Working Safely with Concrete
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First Aid If your clothing becomes wet, immediately change your clothing.

Eyes:    Gently flush with plenty of water for at least 15 minutes then see a doctor

Skin:    Remove Soaked clothing and wash skin with soap and water and vinegar*
Dust generated by the drilling, sawing or chasing hardened concrete may contain crystalline silica, which can cause lung disease. Avoid breathing concrete dust. Use adequate dust prevention and extraction methods. Wear suitable protective clothing, gloves, safety goggles and a dust mask that conforms to Australian Standards. If dust gets into the eyes, rinse with water continuously for 10 minutes. If dust is inhaled, move immediately to fresh air, seek prompt medical advice. Contact Alsafe Pre-Mix Concrete for more information or refer to Alsafe Pre-Mix Concrete Safety Data Sheet.

WARNING:
Freshly mixed cement, mortar, concrete or grout may cause skin injury. Avoid contact with the eyes and wash exposed skin areas thoroughly with water. If any cement paste gets into the eyes rinse with water continuously for ten minutes and get prompt medical treatment. Wear suitable protective clothing and gloves. Refer to further safety warnings on reverse.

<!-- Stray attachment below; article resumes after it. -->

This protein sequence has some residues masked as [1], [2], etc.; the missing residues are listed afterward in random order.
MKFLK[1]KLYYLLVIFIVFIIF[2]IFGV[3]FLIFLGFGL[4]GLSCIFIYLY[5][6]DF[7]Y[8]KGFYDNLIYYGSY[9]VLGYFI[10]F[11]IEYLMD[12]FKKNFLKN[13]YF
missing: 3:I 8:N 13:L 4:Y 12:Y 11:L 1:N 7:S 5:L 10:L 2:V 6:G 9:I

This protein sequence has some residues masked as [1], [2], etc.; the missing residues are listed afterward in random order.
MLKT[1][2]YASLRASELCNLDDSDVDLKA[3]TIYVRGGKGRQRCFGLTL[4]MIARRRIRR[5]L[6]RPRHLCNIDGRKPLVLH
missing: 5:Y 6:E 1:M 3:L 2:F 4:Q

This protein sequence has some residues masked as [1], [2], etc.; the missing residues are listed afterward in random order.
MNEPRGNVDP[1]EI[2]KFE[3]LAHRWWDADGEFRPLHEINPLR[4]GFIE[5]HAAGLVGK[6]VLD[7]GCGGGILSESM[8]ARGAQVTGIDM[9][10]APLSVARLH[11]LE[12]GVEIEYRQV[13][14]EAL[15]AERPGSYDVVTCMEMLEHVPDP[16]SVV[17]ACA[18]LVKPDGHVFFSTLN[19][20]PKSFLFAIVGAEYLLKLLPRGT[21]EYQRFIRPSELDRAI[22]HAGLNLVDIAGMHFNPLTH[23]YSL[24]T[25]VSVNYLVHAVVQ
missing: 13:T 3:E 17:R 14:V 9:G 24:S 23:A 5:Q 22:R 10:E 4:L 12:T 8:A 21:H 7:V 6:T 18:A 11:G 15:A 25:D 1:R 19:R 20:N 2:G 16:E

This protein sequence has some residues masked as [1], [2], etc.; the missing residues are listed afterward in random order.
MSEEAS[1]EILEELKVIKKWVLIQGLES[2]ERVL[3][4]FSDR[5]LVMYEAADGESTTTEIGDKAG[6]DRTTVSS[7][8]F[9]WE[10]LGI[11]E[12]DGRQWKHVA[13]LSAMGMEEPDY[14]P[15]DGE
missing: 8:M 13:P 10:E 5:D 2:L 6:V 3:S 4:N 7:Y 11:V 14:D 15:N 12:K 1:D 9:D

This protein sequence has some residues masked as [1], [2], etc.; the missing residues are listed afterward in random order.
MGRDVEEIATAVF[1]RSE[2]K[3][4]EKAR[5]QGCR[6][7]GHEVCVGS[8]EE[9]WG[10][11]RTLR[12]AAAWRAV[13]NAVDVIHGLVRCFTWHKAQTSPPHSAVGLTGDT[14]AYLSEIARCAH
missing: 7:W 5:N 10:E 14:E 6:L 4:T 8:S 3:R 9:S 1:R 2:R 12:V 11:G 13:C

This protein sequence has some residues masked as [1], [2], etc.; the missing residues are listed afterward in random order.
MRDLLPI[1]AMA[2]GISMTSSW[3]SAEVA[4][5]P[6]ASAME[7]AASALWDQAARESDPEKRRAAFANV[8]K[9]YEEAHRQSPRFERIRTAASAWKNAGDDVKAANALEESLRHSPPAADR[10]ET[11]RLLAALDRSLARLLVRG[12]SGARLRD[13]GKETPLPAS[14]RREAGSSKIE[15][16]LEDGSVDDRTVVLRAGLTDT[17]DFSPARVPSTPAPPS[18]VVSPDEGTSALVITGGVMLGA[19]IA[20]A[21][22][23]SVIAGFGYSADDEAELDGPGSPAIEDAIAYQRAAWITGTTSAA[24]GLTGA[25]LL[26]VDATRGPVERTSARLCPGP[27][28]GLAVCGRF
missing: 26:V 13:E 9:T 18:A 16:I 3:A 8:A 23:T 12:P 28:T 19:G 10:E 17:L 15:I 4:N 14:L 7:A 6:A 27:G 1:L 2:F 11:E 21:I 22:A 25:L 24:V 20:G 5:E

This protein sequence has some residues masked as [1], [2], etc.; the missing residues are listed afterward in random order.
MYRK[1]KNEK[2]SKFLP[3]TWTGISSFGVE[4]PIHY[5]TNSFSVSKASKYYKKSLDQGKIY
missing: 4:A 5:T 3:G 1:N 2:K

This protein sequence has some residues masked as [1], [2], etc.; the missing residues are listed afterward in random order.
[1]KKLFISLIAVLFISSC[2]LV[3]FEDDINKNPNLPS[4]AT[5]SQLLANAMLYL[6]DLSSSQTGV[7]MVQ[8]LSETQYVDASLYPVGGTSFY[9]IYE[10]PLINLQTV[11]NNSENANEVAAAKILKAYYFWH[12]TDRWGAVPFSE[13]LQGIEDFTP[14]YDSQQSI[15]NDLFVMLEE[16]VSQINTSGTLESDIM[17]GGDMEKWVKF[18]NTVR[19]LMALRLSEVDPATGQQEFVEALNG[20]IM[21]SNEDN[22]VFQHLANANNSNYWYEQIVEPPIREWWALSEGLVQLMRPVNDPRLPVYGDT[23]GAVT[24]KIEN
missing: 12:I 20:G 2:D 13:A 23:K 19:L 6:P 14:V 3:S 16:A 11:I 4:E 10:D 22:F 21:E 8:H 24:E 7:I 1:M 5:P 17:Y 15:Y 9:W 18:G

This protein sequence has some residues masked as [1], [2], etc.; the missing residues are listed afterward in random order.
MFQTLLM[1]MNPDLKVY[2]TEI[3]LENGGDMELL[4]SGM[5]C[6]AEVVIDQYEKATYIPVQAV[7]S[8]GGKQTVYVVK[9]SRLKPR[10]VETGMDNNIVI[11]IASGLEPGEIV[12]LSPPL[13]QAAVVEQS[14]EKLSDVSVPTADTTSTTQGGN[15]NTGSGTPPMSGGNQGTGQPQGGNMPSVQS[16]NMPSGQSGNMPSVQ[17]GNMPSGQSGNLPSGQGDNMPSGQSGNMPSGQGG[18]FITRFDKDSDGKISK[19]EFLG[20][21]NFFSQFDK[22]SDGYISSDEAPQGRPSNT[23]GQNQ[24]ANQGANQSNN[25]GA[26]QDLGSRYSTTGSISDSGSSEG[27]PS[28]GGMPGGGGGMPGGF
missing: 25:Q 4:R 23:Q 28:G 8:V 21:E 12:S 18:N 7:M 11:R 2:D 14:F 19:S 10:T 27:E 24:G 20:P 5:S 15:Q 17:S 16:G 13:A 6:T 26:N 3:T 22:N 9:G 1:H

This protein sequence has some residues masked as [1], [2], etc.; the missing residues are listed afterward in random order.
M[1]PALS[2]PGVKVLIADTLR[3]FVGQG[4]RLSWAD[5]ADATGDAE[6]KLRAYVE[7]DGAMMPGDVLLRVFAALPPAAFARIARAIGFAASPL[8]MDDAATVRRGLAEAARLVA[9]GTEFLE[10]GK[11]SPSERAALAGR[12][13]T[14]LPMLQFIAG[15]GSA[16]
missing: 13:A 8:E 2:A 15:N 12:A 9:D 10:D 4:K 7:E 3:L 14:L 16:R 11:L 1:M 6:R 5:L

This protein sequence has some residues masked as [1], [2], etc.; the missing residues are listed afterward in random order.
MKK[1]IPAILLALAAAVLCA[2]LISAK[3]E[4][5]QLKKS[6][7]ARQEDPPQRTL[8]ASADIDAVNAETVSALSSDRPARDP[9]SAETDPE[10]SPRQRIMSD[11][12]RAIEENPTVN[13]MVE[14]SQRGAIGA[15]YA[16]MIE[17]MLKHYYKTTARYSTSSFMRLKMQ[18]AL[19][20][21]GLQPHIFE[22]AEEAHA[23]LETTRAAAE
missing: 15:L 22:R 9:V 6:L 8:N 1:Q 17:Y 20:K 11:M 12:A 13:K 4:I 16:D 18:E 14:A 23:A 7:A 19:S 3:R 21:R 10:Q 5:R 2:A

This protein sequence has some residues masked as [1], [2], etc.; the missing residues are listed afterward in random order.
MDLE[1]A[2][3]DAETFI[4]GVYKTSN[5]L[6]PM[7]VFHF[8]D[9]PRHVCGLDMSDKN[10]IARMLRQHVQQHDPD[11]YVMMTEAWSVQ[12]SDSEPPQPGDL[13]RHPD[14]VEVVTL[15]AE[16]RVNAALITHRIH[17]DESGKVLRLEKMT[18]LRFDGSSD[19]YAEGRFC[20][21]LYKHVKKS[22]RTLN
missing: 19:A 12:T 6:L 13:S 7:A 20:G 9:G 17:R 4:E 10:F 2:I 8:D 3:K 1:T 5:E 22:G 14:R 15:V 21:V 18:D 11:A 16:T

*Note: “The first few minutes after contact with an alkeline substance are the most important in managing the burn, according to Dr Milner. Once it penetrates the skin, alkalis react with fat in the skin and progressively kill the tissue.” Dr Milner emphasized that alkaline burn victims should initially wash the area with clean water. Then apply vinegar, this helps to neutralise the alkalis 15 minutes faster than water alone, drastically reducing damage.

WARNING: DO NOT USE VINEGAR IN THE EYES!

Source of information: ASPS (American Society of Plastic Surgeons) April 21, 2003
Disclaimer: 'These warnings are provided in good faith by Alsafe. Notwithstanding this, it is a term of purchase of Alsafe Concrete that Alsafe will not be held liable for any claim arising from faulty handling, placing, curing, defective job practices, or physical contact with the concrete.'